They also said these were the only ip’s used for my service, does that mean I can block the rest of the WWW? I think not since they just send me to whereever from those base ip’s right?

There’s not much point in putting IP address in Application rule, IMO, Unless you have alert frequency at Very High (which then references every single IP address you go to when surfing…too many alerts! )… With AF any lower, the IP won’t matter, cuz CFP isn’t referencing it.

For the Network Monitor rules, you can (in the Destination IP field), set it for a Range of IP: 206.190.36.17 - 206.190.36.38. Then set the ports as I mentioned previously. For the block rule, don’t include the IP addresses, just the ports.

So for the example I gave you, Rule ID 0 will be:

Action: Allow
Protocol: TCP/UDP
Direction: Out
Source IP: Any
Destination IP: A Range of IP: 206.190.36.17 - 206.190.36.18
Source Port: Any
Destination Port: A set of Ports: 110,587

Leave Rule ID 1 just as I gave before.

Your Application (Outlook) is defined/allowed to create an Outbound connection to Any website (IP address) on those two specified ports (destination ports). Since the AppMon rule for Outlook does not contain a specified IP addy, it will pass inspection of Rule ID 0, and will be able to contact that website (which is specified within Outlook itself). Even if another application (say Outlook Express) were to gain internet access and somehow want to utilize those same ports to send and/or receive some special/secret email (wherein you would get an alert because of an unauthorized application), it will be implicitly stopped by the NetMon rule ID 1; it’s using those ports, but not that website… thus it will be blocked.

Oh, I just read you don’t have an Application monitor rule for Outlook. That’s easy enough to add. Open Application Monitor, click the button to Add a new rule. Browse for the Application Outllook.exe. Should be in c:\program files\office\office11\outlook.exe (or something like that - you can always right-click your desktop icon for it, select Properties, and check the Start In and Path information to find where it is, then browse in the rule creation window). Parent you can set to Learn; that should work (it’s probably explorer.exe, or will be). So you’ll build the rule to look like this:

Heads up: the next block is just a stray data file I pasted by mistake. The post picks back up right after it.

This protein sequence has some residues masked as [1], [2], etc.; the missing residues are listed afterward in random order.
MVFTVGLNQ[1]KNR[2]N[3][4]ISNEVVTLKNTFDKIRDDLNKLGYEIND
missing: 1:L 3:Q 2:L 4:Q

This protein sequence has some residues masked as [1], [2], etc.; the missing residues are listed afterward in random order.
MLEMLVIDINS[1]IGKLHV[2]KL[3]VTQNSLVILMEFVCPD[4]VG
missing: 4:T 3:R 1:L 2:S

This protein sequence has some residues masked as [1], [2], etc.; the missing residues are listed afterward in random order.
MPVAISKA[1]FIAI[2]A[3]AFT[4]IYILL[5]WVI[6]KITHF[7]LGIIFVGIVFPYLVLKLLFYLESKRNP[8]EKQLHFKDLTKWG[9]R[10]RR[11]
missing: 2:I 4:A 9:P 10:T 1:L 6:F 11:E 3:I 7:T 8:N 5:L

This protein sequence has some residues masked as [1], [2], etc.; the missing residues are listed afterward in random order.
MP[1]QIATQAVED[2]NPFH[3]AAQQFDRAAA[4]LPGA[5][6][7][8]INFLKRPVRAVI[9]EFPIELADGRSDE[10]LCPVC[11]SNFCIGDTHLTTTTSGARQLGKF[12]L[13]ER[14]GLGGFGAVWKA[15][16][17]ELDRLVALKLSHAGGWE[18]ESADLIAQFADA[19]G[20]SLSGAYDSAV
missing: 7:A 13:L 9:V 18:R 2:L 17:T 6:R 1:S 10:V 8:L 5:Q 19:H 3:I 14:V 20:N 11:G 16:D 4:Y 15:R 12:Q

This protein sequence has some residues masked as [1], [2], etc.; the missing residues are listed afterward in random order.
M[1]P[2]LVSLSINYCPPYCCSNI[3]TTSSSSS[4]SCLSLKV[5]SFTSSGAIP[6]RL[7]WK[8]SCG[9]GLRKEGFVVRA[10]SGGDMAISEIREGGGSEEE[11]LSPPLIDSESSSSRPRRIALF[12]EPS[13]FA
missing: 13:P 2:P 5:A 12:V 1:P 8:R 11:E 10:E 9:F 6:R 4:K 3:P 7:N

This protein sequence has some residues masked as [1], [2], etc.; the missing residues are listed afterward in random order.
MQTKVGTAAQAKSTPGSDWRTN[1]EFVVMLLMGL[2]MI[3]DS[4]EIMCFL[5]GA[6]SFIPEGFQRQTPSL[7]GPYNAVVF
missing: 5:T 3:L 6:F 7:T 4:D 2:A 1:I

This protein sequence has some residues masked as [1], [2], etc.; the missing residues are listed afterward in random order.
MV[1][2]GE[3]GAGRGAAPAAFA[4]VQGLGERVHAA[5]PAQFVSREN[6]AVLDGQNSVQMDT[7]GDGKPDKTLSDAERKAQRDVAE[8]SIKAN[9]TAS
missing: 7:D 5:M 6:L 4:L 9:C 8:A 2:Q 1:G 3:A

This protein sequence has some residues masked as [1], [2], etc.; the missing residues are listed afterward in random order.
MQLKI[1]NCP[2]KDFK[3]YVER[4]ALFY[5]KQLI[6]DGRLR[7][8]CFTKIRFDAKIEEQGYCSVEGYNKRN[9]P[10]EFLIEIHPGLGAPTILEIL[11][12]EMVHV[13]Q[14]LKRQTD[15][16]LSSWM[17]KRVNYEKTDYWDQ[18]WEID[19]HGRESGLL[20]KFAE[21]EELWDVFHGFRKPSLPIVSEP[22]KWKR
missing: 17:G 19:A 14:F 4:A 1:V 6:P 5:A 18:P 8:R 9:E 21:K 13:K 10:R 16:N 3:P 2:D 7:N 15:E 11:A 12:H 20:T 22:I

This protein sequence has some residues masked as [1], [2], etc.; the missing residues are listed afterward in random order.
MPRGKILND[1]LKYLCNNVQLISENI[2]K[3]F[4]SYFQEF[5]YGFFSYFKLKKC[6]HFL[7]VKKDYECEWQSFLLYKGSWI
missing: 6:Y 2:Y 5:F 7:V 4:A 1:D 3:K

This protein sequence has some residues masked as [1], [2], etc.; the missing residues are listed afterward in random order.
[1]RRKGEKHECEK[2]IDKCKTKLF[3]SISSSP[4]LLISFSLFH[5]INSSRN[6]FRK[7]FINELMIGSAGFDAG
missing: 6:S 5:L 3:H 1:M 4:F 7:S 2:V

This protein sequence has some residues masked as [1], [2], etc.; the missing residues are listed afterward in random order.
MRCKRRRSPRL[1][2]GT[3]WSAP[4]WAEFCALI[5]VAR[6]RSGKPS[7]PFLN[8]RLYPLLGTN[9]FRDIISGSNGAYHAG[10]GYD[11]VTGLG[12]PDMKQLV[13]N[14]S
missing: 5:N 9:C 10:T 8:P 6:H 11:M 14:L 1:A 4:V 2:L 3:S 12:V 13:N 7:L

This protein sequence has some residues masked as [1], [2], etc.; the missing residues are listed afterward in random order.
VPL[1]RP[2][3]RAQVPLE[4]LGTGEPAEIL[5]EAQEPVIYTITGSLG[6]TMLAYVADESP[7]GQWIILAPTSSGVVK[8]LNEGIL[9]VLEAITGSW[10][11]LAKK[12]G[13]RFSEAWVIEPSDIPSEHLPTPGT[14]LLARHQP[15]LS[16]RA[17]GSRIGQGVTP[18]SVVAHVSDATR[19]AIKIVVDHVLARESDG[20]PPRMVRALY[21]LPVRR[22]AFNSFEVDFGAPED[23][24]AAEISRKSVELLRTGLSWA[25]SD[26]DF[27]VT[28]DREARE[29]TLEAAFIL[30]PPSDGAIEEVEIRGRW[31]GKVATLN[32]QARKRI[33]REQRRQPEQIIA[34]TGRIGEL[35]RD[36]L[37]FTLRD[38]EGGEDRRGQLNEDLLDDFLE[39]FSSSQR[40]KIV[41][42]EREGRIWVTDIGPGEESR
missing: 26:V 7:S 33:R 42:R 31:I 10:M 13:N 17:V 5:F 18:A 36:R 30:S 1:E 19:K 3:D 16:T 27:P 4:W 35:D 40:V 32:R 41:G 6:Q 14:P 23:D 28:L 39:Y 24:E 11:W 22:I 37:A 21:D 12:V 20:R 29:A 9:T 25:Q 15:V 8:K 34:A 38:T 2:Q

Application: Outlook.exe
Parent: Learn
Action: Allow
Protocol: TCP/UDP
Direction: Out
Destination IP: Any
Destination Port: A set of ports: 110,587
Miscellaneous: (leave it blank)

That’s it. FYI, if you look at the two FF rules, you’ll probably see one has a parent of explorer.exe, the other firefox.exe.

LM

There's not much point in putting IP address in Application rule, IMO, Unless you have alert frequency at Very High (which then references every single IP address you go to when surfing...too many alerts! )
Yes, too many alerts, but only if you dont go and EDIT the made rules. Edit for port 80 and 443 to allow all IP addresses for the browser rule. Email servers mostly stays the same when using an email client with ISP mail account, at least in my case. So it is not necessary to allow other IP's.

What is a bother with Comodo is that you have to use very high alert level to be able to specify localhost access and only that. Some programs like my ATI display drivers CLI.exe need to listen that address, even though it is not connecting to internet.

Most people will just give up and use high level alert setting. With very high level of alert settings it is a bother when starting a new internet connecting app, that for sure. But takes only a little time to edit the rules.

That said I still cannot figure out why my app rules were lost after the current latest windows security patch update. I lost some faith in Comodo too there :frowning:
Brings also to my mind that there is no possibility to export/import rules except with some script, but not with the user interface of CFP 2.x. That is better with current alpha 3.0?

JarmoP,

v3 will address much of this, in various ways, including custom rules. It also has a built-in import/export feature for rules.

LM